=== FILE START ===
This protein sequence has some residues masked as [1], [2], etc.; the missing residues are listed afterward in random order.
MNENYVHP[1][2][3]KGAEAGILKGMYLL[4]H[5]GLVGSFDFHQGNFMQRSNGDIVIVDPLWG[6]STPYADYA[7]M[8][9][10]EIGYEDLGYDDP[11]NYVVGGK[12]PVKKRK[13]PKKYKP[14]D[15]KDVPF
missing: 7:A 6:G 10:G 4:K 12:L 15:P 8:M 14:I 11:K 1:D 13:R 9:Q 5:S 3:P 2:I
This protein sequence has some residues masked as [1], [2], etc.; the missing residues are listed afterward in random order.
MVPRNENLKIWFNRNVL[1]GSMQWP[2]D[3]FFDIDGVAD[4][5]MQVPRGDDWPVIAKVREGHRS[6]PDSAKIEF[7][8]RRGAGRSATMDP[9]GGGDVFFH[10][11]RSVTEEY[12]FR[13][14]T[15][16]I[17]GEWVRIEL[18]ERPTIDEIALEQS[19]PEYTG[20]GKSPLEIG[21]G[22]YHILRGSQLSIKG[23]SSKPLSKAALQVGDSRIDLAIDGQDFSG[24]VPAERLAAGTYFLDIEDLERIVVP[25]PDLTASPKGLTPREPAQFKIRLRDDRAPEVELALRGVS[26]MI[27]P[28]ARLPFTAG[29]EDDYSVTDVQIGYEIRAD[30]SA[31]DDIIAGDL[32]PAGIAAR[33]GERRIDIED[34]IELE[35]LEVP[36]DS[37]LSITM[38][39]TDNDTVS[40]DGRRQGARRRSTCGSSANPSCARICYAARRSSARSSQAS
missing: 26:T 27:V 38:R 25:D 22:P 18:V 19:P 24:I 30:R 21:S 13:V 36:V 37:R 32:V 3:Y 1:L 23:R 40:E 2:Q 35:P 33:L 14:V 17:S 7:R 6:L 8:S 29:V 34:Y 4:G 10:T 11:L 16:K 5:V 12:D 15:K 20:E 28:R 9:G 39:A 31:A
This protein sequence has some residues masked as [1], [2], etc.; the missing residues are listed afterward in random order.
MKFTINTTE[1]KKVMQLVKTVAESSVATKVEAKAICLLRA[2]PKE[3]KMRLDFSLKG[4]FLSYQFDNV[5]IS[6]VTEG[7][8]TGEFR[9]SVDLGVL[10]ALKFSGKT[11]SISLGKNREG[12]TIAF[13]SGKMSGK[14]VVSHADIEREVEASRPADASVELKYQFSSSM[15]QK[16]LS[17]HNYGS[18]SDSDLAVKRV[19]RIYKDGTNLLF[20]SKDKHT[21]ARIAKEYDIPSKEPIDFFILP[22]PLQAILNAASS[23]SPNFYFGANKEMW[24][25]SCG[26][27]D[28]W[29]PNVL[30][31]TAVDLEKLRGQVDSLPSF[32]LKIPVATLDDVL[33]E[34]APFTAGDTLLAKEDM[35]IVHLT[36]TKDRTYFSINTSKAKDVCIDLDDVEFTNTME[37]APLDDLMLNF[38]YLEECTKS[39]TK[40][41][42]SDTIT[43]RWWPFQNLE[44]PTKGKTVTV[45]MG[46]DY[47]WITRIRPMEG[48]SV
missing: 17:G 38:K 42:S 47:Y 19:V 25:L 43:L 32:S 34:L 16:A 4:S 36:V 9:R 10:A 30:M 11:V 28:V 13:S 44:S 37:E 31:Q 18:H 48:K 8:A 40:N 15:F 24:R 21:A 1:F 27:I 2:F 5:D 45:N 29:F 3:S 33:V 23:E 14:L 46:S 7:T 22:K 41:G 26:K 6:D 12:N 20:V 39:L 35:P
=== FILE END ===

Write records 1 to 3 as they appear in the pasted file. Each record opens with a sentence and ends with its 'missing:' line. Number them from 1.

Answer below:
This protein sequence has some residues masked as [1], [2], etc.; the missing residues are listed afterward in random order.
MNENYVHP[1][2][3]KGAEAGILKGMYLL[4]H[5]GLVGSFDFHQGNFMQRSNGDIVIVDPLWG[6]STPYADYA[7]M[8][9][10]EIGYEDLGYDDP[11]NYVVGGK[12]PVKKRK[13]PKKYKP[14]D[15]KDVPF
missing: 7:A 6:G 10:G 4:K 12:L 15:P 8:M 14:I 11:K 1:D 13:R 9:Q 5:S 3:P 2:I
This protein sequence has some residues masked as [1], [2], etc.; the missing residues are listed afterward in random order.
MVPRNENLKIWFNRNVL[1]GSMQWP[2]D[3]FFDIDGVAD[4][5]MQVPRGDDWPVIAKVREGHRS[6]PDSAKIEF[7][8]RRGAGRSATMDP[9]GGGDVFFH[10][11]RSVTEEY[12]FR[13][14]T[15][16]I[17]GEWVRIEL[18]ERPTIDEIALEQS[19]PEYTG[20]GKSPLEIG[21]G[22]YHILRGSQLSIKG[23]SSKPLSKAALQVGDSRIDLAIDGQDFSG[24]VPAERLAAGTYFLDIEDLERIVVP[25]PDLTASPKGLTPREPAQFKIRLRDDRAPEVELALRGVS[26]MI[27]P[28]ARLPFTAG[29]EDDYSVTDVQIGYEIRAD[30]SA[31]DDIIAGDL[32]PAGIAAR[33]GERRIDIED[34]IELE[35]LEVP[36]DS[37]LSITM[38][39]TDNDTVS[40]DGRRQGARRRSTCGSSANPSCARICYAARRSSARSSQAS
missing: 26:T 27:V 38:R 25:D 22:P 18:V 19:P 24:I 30:R 21:S 13:V 36:V 37:R 32:V 3:Y 1:L 23:R 40:E 2:Q 35:P 33:L 14:V 17:S 7:R 6:L 8:S 29:V 34:Y 4:G 10:T 11:L 16:K 5:V 12:D 15:K 20:E 28:R 9:G 39:A 31:A
This protein sequence has some residues masked as [1], [2], etc.; the missing residues are listed afterward in random order.
MKFTINTTE[1]KKVMQLVKTVAESSVATKVEAKAICLLRA[2]PKE[3]KMRLDFSLKG[4]FLSYQFDNV[5]IS[6]VTEG[7][8]TGEFR[9]SVDLGVL[10]ALKFSGKT[11]SISLGKNREG[12]TIAF[13]SGKMSGK[14]VVSHADIEREVEASRPADASVELKYQFSSSM[15]QK[16]LS[17]HNYGS[18]SDSDLAVKRV[19]RIYKDGTNLLF[20]SKDKHT[21]ARIAKEYDIPSKEPIDFFILP[22]PLQAILNAASS[23]SPNFYFGANKEMW[24][25]SCG[26][27]D[28]W[29]PNVL[30][31]TAVDLEKLRGQVDSLPSF[32]LKIPVATLDDVL[33]E[34]APFTAGDTLLAKEDM[35]IVHLT[36]TKDRTYFSINTSKAKDVCIDLDDVEFTNTME[37]APLDDLMLNF[38]YLEECTKS[39]TK[40][41][42]SDTIT[43]RWWPFQNLE[44]PTKGKTVTV[45]MG[46]DY[47]WITRIRPMEG[48]SV
missing: 17:G 38:K 42:S 47:Y 19:V 25:L 43:L 32:S 34:L 16:A 4:S 36:V 9:R 10:A 30:M 11:V 28:V 13:S 44:S 37:E 31:Q 18:H 48:K 8:A 40:N 15:F 24:R 21:A 1:F 27:I 2:F 5:D 45:N 29:F 3:S 33:V 23:E 14:L 46:S 7:T 22:K 41:G 26:K 6:D 12:N 20:V 39:L 35:P